Typhoon Hagibis, at least 23 dead, 16 missing

13 October 2019, Sun
Published: 05:58

Typhoon Hagibis, at least 23 dead, 16 missing

Japan has sent tens of thousands of troops and rescue workers to save stranded residents and fight floods caused by one of the worst typhoons to hit the country in recent history, which killed 23 people and briefly paralysed Tokyo.

Sixteen people are missing, power has been cut for almost half a million households. 

More than 120 people were injured as many areas were hit by record amounts of rainfall and violent winds, according to national broadcaster NHK. Officials urged residents to be on alert with evacuation orders remaining for about 5.9 million people across 17 prefectures, according to the Fire and Disaster Management Agency.

The heavy rain destroyed river banks throughout Japan -- most seriously the Chikuma River in Nagano prefecture, northwest of Tokyo. Houses were flooded in the area, with NHK showing footage of collapsed bridges and residents being rescued by helicopter from rooftops.

Typhoon Hagibis, the biggest storm to hit Japan in decades, had moved away from the island by Sunday morning. It has been downgraded to a tropical storm, according to the Japan Metereorological Agency. At its peak, Hagibis was packing winds of up to 252 kilometres per hour.

More than 420,000 buildings across the country have lost electricity due to the typhoon, the Ministry of Economy, Trade and Industry said in a statement.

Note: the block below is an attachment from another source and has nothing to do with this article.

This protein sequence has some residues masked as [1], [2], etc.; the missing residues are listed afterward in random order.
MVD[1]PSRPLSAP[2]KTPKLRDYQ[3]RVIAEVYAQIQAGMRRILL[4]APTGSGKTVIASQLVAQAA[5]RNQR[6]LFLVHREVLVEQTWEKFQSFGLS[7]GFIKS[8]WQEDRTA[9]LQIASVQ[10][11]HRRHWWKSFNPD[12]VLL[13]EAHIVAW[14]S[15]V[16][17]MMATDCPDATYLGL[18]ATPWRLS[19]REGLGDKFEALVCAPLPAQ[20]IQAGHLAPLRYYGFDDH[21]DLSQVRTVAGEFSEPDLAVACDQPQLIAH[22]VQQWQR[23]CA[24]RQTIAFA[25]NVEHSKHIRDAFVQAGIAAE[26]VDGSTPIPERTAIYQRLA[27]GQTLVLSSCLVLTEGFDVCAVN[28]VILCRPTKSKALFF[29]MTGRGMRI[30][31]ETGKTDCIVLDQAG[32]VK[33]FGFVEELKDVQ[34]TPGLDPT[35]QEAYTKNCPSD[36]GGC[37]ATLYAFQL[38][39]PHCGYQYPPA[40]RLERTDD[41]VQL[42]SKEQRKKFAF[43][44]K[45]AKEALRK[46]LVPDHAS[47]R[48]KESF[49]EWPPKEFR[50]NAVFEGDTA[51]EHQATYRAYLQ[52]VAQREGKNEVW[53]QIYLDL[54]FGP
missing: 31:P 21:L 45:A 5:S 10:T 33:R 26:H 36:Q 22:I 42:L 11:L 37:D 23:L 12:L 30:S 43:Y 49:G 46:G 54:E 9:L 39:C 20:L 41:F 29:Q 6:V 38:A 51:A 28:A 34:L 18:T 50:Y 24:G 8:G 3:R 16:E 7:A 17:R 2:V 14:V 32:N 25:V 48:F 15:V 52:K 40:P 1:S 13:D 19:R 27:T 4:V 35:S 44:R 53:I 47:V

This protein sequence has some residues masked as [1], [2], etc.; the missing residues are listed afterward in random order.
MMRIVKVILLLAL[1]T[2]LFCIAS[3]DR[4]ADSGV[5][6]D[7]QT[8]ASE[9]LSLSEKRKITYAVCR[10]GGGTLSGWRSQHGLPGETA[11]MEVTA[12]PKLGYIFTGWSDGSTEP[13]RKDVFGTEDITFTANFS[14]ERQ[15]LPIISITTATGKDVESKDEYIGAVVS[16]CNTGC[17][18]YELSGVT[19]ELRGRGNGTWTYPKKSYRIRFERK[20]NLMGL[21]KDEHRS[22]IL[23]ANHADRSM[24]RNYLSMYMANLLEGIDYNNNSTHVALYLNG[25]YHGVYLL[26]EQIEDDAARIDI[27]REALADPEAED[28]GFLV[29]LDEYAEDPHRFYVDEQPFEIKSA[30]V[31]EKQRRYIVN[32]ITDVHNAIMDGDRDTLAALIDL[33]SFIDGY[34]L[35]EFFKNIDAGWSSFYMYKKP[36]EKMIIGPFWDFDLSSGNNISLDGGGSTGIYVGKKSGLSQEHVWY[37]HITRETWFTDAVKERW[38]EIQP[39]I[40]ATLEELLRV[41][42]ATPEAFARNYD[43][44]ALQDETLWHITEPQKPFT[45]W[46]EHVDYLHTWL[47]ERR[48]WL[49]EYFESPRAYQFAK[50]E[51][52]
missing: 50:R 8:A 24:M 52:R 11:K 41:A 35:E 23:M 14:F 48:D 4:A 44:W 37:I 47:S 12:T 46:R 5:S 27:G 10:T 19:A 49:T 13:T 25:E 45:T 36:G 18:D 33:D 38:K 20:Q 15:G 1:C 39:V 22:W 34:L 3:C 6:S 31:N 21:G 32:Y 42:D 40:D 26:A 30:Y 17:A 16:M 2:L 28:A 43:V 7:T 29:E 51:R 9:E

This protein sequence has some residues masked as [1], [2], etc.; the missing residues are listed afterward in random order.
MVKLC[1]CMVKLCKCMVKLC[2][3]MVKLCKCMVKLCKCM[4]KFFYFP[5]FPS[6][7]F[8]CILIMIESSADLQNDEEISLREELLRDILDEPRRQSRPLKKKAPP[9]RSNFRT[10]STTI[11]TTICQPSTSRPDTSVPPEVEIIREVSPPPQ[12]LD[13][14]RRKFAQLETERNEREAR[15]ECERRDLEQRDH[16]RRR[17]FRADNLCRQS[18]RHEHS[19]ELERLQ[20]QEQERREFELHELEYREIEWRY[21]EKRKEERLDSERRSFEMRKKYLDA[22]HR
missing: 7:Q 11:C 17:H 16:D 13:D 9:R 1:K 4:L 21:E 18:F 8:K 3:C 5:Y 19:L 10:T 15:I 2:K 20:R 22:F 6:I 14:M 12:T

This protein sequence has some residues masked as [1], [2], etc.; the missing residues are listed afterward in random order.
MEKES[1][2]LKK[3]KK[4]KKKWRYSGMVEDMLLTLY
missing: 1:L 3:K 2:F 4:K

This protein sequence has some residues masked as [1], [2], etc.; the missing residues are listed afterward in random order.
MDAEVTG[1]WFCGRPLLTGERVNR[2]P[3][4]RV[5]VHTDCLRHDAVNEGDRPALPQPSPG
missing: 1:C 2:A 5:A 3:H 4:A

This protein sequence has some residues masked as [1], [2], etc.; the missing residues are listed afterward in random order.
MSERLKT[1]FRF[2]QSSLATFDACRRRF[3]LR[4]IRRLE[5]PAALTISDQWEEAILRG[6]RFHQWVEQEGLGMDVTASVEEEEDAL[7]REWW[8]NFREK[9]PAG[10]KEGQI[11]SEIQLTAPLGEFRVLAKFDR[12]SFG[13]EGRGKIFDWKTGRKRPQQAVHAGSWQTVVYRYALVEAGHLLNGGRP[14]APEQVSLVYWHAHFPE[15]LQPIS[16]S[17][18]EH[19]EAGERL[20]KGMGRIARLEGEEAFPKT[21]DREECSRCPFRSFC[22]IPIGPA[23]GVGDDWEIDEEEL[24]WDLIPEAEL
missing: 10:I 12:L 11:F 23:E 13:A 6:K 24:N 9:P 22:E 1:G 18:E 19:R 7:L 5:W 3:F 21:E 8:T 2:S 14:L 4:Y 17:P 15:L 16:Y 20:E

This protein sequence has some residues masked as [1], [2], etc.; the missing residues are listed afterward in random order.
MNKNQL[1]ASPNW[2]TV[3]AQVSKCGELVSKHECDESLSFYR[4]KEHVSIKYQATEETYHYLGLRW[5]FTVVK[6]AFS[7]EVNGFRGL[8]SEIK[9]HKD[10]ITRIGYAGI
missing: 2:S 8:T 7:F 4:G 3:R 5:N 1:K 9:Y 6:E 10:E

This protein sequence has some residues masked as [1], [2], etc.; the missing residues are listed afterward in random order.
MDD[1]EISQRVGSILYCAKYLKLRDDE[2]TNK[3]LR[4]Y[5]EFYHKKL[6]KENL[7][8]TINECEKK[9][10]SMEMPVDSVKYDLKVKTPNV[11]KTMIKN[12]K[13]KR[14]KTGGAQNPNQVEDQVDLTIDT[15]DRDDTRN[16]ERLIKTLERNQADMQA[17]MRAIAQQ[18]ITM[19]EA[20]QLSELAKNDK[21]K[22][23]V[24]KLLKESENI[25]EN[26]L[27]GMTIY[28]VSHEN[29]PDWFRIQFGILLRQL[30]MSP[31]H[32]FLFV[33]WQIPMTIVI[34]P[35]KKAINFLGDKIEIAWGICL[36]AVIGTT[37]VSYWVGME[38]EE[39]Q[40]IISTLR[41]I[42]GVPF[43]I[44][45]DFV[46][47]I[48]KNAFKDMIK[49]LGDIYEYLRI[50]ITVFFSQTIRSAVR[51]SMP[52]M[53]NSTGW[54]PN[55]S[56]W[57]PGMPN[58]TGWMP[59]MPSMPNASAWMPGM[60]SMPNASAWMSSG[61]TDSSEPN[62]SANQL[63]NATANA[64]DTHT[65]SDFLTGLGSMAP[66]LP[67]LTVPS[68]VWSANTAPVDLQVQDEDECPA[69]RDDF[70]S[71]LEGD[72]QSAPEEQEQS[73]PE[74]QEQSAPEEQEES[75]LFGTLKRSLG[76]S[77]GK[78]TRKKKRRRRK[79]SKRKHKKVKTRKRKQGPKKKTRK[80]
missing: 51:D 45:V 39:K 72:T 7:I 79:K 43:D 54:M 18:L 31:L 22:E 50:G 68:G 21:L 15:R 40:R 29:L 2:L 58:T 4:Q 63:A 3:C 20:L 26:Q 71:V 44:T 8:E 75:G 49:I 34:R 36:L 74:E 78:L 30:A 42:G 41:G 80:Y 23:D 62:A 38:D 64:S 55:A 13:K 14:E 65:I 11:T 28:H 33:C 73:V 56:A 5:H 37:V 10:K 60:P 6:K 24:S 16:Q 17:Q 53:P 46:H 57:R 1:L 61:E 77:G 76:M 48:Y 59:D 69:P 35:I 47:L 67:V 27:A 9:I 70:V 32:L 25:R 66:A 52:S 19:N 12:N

Japan's Chief Cabinet Secretary Yoshihide Suga said a total of eight local governments, including Tokyo and Nagano, have requested assistance from the country's Self-Defense Forces.

The government will send Ryota Takeda, chairman of the National Public Safety Commission, to Nagano prefecture and Land Minister Kazuyoshi Akaba to Saitama prefecture, Suga said.

Across Japan, more than 800 domestic flights had been cancelled for Sunday as of early morning, according to NHK. The area around Tokyo worked to return to normal on Sunday morning.

Heavy rain and flood warnings were lifted, and subways and most train services in the region resumed operations, NHK said. Bullet-train service heading west from the capital also was restored, according to Central Japan Railway.

Tokyo Disneyland planned to resume operations at noon after closing on Saturday.

Rugby World Cup organisers decided to go ahead with three out of four games scheduled for Sunday, including a closely watched contest between Japan and Scotland.

The match between Canada and Namibia was called off amid safety concerns following torrential rains that caused flooding and landslides around the venue in northern Japan.

In addition to the Japan-Scotland game, matches pitting the US against Tonga and Wales versus Uruguay will proceed, organisers said.